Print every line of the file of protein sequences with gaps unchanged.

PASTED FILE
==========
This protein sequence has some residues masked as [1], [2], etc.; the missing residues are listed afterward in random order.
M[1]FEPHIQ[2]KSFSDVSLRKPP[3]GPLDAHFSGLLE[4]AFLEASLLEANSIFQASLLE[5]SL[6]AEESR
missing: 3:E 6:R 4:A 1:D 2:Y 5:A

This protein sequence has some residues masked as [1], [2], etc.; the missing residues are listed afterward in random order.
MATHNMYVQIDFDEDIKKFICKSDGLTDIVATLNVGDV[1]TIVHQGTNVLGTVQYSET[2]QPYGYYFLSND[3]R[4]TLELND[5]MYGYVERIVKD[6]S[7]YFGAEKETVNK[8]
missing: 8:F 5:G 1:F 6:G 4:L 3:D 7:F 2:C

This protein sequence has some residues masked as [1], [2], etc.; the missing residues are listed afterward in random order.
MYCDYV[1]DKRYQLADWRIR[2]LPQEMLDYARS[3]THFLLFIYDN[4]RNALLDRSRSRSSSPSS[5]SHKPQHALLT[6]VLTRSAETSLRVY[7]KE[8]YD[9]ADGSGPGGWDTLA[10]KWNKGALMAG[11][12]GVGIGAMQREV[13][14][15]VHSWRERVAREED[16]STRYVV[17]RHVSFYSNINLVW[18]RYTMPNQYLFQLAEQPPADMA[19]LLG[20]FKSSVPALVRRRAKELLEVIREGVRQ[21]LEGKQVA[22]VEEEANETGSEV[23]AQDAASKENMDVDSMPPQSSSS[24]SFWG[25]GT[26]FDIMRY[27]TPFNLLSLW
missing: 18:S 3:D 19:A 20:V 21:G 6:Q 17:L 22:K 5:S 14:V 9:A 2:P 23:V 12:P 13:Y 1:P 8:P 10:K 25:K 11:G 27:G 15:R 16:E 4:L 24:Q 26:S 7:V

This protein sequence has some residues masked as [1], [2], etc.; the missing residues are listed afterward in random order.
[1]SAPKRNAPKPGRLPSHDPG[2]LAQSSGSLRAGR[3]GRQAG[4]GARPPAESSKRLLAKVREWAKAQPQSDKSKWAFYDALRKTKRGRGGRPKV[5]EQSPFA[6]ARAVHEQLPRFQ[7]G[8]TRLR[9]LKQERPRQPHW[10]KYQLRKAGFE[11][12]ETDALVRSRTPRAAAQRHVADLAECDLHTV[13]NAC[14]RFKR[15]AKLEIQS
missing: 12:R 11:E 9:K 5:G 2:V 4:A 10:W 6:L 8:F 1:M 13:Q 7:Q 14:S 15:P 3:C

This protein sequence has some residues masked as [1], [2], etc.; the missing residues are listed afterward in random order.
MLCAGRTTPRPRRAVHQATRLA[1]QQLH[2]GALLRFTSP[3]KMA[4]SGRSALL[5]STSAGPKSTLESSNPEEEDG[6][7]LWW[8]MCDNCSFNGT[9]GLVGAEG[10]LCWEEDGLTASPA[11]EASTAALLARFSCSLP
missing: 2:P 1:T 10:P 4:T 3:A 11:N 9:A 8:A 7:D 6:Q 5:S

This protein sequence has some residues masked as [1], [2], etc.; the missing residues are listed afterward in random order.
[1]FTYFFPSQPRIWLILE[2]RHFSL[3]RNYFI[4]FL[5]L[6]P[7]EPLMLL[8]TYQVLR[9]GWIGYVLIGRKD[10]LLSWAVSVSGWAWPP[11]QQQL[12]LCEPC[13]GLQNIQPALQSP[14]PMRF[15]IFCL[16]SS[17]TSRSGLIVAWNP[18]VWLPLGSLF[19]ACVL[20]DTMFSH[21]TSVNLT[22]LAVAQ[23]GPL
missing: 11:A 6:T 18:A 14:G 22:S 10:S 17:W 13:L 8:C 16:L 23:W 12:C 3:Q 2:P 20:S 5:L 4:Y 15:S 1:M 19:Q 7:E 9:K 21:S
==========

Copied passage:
This protein sequence has some residues masked as [1], [2], etc.; the missing residues are listed afterward in random order.
M[1]FEPHIQ[2]KSFSDVSLRKPP[3]GPLDAHFSGLLE[4]AFLEASLLEANSIFQASLLE[5]SL[6]AEESR
missing: 3:E 6:R 4:A 1:D 2:Y 5:A

This protein sequence has some residues masked as [1], [2], etc.; the missing residues are listed afterward in random order.
MATHNMYVQIDFDEDIKKFICKSDGLTDIVATLNVGDV[1]TIVHQGTNVLGTVQYSET[2]QPYGYYFLSND[3]R[4]TLELND[5]MYGYVERIVKD[6]S[7]YFGAEKETVNK[8]
missing: 8:F 5:G 1:F 6:G 4:L 3:D 7:F 2:C

This protein sequence has some residues masked as [1], [2], etc.; the missing residues are listed afterward in random order.
MYCDYV[1]DKRYQLADWRIR[2]LPQEMLDYARS[3]THFLLFIYDN[4]RNALLDRSRSRSSSPSS[5]SHKPQHALLT[6]VLTRSAETSLRVY[7]KE[8]YD[9]ADGSGPGGWDTLA[10]KWNKGALMAG[11][12]GVGIGAMQREV[13][14][15]VHSWRERVAREED[16]STRYVV[17]RHVSFYSNINLVW[18]RYTMPNQYLFQLAEQPPADMA[19]LLG[20]FKSSVPALVRRRAKELLEVIREGVRQ[21]LEGKQVA[22]VEEEANETGSEV[23]AQDAASKENMDVDSMPPQSSSS[24]SFWG[25]GT[26]FDIMRY[27]TPFNLLSLW
missing: 18:S 3:D 19:A 20:V 21:G 6:Q 17:L 22:K 5:S 14:V 9:A 2:P 23:V 12:P 13:Y 1:P 8:P 10:K 25:K 11:G 27:G 15:R 16:E 4:L 24:Q 26:S 7:V

This protein sequence has some residues masked as [1], [2], etc.; the missing residues are listed afterward in random order.
[1]SAPKRNAPKPGRLPSHDPG[2]LAQSSGSLRAGR[3]GRQAG[4]GARPPAESSKRLLAKVREWAKAQPQSDKSKWAFYDALRKTKRGRGGRPKV[5]EQSPFA[6]ARAVHEQLPRFQ[7]G[8]TRLR[9]LKQERPRQPHW[10]KYQLRKAGFE[11][12]ETDALVRSRTPRAAAQRHVADLAECDLHTV[13]NAC[14]RFKR[15]AKLEIQS
missing: 12:R 11:E 9:K 5:G 2:V 4:A 10:W 6:L 8:F 1:M 13:Q 7:Q 14:S 15:P 3:C

This protein sequence has some residues masked as [1], [2], etc.; the missing residues are listed afterward in random order.
MLCAGRTTPRPRRAVHQATRLA[1]QQLH[2]GALLRFTSP[3]KMA[4]SGRSALL[5]STSAGPKSTLESSNPEEEDG[6][7]LWW[8]MCDNCSFNGT[9]GLVGAEG[10]LCWEEDGLTASPA[11]EASTAALLARFSCSLP
missing: 2:P 1:T 10:P 4:T 3:A 11:N 9:A 8:A 7:D 6:Q 5:S

This protein sequence has some residues masked as [1], [2], etc.; the missing residues are listed afterward in random order.
[1]FTYFFPSQPRIWLILE[2]RHFSL[3]RNYFI[4]FL[5]L[6]P[7]EPLMLL[8]TYQVLR[9]GWIGYVLIGRKD[10]LLSWAVSVSGWAWPP[11]QQQL[12]LCEPC[13]GLQNIQPALQSP[14]PMRF[15]IFCL[16]SS[17]TSRSGLIVAWNP[18]VWLPLGSLF[19]ACVL[20]DTMFSH[21]TSVNLT[22]LAVAQ[23]GPL
missing: 11:A 6:T 18:A 14:G 22:S 10:S 17:W 13:L 8:C 16:L 23:W 12:C 3:Q 2:P 20:S 5:L 4:Y 15:S 1:M 19:Q 7:E 9:K 21:S